Ways out of the Afghanistan crisis: Foreign Minister Heiko Maas travels to Uzbekistan, Tajikistan, Pakistan, Qatar and Turkey
Foreign Minister Heiko Maas travels to Central Asia and Pakistan, © Felix Zahn/photothek.net
Following the takeover of power by the Taliban, there is a risk that Afghanistan will sink back into brutal conflicts. Foreign Minister Heiko Maas is travelling today to the region to discuss further exit routes out of the country as well as the security and geopolitical impact of the developments.
In the last few weeks, the political situation in Afghanistan has been changing very rapidly. This is posing major challenges for the international community and the neighbouring countries in particular. Therefore, Foreign Minister Heiko Maas is embarking on a three-day trip today to Turkey, Uzbekistan, Tajikistan, Pakistan and Qatar. Ahead of his departure, Foreign Minister Heiko Maas issued the following statement:
I am travelling to the region today to make it clear that Germany’s engagement is not ending with the conclusion of the military evacuation mission. We have been able to rely on international cooperation and support in recent weeks. Some of the countries that I am travelling to today have played a considerable part in ensuring the success of our evacuation mission and in enabling more than 5000 people to leave Afghanistan on Bundeswehr flights. On behalf of the Federal Government, I would like to take this opportunity to express my gratitude and to work to ensure that this international cooperation continues also in the critical phase that is beginning now.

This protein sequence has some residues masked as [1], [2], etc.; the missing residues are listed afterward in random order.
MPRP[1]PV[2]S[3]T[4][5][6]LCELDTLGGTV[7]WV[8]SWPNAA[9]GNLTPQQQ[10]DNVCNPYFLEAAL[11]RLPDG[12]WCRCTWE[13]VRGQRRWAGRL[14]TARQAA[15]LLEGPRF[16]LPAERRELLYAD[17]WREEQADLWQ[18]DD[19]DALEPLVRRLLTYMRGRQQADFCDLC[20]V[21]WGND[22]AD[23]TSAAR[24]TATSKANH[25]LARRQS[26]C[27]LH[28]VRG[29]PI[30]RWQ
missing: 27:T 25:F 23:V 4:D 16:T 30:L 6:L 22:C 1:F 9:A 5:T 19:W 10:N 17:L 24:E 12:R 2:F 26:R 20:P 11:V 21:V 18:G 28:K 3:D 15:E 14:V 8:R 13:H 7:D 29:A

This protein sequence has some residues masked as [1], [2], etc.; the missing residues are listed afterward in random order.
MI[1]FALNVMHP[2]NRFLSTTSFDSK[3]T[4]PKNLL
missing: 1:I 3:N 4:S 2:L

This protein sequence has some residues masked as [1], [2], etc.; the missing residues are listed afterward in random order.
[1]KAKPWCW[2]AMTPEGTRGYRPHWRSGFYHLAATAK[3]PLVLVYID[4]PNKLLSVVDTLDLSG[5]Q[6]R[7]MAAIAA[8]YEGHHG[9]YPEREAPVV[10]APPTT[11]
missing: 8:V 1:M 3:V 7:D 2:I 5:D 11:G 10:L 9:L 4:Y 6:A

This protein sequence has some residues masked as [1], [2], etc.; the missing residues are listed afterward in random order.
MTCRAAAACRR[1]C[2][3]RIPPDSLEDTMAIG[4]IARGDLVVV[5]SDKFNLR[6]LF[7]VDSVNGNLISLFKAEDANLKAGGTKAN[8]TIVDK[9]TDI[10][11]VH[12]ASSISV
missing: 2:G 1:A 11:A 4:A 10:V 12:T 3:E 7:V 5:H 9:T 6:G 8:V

Time for diplomacy: Creating safe exit routes out of Afghanistan for those in need of protection
More than 5300 people were evacuated on Bundeswehr flights. This was only possible through international cooperation. The hub in Uzbekistan in particular was essential for the German evacuation operation. However, there are still German nationals, former locally recruited staff and representatives of the Afghan civil society in special need of protection in the country. Diplomatic efforts are ongoing to enable them to leave Afghanistan. This will involve the resumption of civilian flights from Kabul airport. Turkey and Qatar in particular have a key role to play in this and both countries already made important contributions during the military evacuations. Another possible route is via Afghanistan’s neighbouring countries.
The takeover of power by the Taliban has led to a security vacuum. The grave and abhorrent terrorist attack at Kabul airport on 26 August shows that the terrorist threat in Afghanistan, and potentially also the international threat of terrorism, have increased. One of the purposes of this trip, therefore, is to explore with regional partners how best to deal with the new reality in Afghanistan. Respect for fundamental human and women’s rights is vitally important to the Federal Foreign Office. During the trip, there will also be discussions on how Germany can support these countries at this difficult time.
Humanitarian assistance for Afghans
Even before the current developments, around six million Afghans were dependent on humanitarian assistance. Several million Afghans had fled the violence in their home regions and headed to other parts of Afghanistan or to neighbouring countries. Germany has been providing emergency humanitarian assistance for many years. Additionally, the German Government has made available 100 million euros in the form of special funding to provide for the refugees. A further 500 million euro are earmarked. The funding is being given to independent humanitarian organisations such as UN bodies and other established humanitarian partners.